He was staying with his grandmother. It was not unusual to expect that a boy of his age, travelling alone and therefore not influenced by any plans of his companions, would return home at that hour of the afternoon. But to arrive there it was necessary to cross the avenue. The normal course of his journey was to cross at Eden Street. The jury could also consider the bruise on his right hip in determining the direction he was travelling when struck, and find that he was pursuing his intended course and was crossing the avenue at the time of the accident even if he may have then deviated a few feet to the west of Eden Street. Cook v. Moore, 11 Cush. 213 , 217. Commonwealth v. Trefethen, 157 Mass. 180 , 185. Inness v. Boston, Revere Beach, & Lynn Railroad, 168 Mass. 433 , 434-435. Gould v. Kramer, 253 Mass. 433 , 438. Commonwealth v. Rubin, 318 Mass. 587 , 589.
We think the negligence of the defendant as shown by the evidence presented a question of fact which should have been submitted to the jury. D'Ambrosia v. Brest, 302 Mass. 316 . Morton v. Dobson, 307 Mass. 394 , 398.
In Murphy v. Boston & Maine Railroad, 319 Mass. 413 , we held that the jury would have a right to infer that the intestate, in accordance with an intention expressed shortly before, was travelling along an unguarded, unlighted cat-walk which was the usual course to take to resume his employment, when he fell into a river and drowned. The instant case is stronger than the case cited, even if it involved the Federal standard of submitting a case to a jury, for in the latter case the negligence of the defendant consisted of the dangerous condition of its premises and the causal connection between this condition and the death rested entirely upon circumstantial evidence. In the case at bar, it is undisputed that the plaintiff was injured by being struck by the operation of the defendant's automobile, and, the manner of its operation being fully disclosed in the testimony, a jury could rightfully come to the conclusion that the defendant was negligent. The instant case is also stronger than Barow v. Modoono, 325 Mass. 522 ,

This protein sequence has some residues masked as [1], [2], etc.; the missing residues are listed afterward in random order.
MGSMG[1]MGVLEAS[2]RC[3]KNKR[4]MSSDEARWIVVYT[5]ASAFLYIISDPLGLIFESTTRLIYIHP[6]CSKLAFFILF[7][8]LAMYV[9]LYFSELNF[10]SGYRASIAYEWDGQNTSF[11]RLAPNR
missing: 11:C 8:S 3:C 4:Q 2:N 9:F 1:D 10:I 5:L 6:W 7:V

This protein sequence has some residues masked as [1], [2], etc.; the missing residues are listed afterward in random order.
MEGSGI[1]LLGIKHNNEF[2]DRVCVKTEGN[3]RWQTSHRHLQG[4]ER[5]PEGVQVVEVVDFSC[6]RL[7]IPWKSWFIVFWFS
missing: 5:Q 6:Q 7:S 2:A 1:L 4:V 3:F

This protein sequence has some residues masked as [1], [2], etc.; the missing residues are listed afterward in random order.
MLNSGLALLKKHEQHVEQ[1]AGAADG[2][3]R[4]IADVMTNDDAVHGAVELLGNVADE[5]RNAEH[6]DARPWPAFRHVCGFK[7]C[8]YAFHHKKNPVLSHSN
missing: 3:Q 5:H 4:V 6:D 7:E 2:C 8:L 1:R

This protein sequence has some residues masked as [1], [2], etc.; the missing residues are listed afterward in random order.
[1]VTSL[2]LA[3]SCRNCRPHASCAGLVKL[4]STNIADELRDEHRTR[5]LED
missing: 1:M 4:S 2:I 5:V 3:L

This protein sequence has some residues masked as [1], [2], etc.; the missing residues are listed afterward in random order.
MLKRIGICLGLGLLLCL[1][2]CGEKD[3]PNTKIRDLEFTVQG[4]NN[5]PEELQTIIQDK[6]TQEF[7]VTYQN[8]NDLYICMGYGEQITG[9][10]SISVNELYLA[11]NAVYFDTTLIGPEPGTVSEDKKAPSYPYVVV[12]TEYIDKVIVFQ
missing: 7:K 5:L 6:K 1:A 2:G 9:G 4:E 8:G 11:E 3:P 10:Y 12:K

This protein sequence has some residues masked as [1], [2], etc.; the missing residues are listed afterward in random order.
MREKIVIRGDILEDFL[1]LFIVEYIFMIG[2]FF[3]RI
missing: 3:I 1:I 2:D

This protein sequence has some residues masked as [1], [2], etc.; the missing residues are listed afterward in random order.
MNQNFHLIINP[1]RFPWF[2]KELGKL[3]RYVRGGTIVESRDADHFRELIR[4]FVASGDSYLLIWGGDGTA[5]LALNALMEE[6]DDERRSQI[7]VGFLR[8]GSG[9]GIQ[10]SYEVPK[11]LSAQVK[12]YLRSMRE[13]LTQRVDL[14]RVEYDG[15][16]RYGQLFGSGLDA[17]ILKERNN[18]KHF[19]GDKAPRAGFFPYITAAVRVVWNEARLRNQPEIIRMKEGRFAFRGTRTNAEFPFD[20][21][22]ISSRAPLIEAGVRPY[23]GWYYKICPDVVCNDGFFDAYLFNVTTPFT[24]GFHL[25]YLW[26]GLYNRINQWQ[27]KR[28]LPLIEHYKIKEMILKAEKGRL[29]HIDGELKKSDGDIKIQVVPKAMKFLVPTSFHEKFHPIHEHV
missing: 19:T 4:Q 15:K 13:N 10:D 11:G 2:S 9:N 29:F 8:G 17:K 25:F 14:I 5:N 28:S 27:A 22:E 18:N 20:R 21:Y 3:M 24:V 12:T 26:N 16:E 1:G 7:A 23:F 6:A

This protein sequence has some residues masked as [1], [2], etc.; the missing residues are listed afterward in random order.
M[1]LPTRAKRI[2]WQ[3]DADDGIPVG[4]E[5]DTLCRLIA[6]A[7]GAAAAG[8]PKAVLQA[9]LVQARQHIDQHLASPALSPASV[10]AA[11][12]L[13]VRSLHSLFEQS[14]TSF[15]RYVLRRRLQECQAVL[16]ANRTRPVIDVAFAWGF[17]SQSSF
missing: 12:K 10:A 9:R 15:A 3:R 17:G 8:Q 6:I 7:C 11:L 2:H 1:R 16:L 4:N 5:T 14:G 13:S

which involved a head on collision of two automobiles. The plaintiff's intestate, the operator of one automobile, was killed, and the only other eyewitness, the defendant, the driver of the other automobile, remembered nothing about the accident. We held that from the position of the automobiles after the accident, the extent of the damage sustained by the front of each automobile, the topographical characteristics of the vicinity, and especially the view each operator had as he approached the other automobile, the jury could properly find that the collision was due to the negligence of the defendant. Here the conduct of the defendant leading up to the accident was shown by the evidence.
There is much more in this case than there was in Jabbour v. Central Construction Co. 238 Mass. 453 , and Nager v. Reid, 240 Mass. 211 , upon which the defendant relies.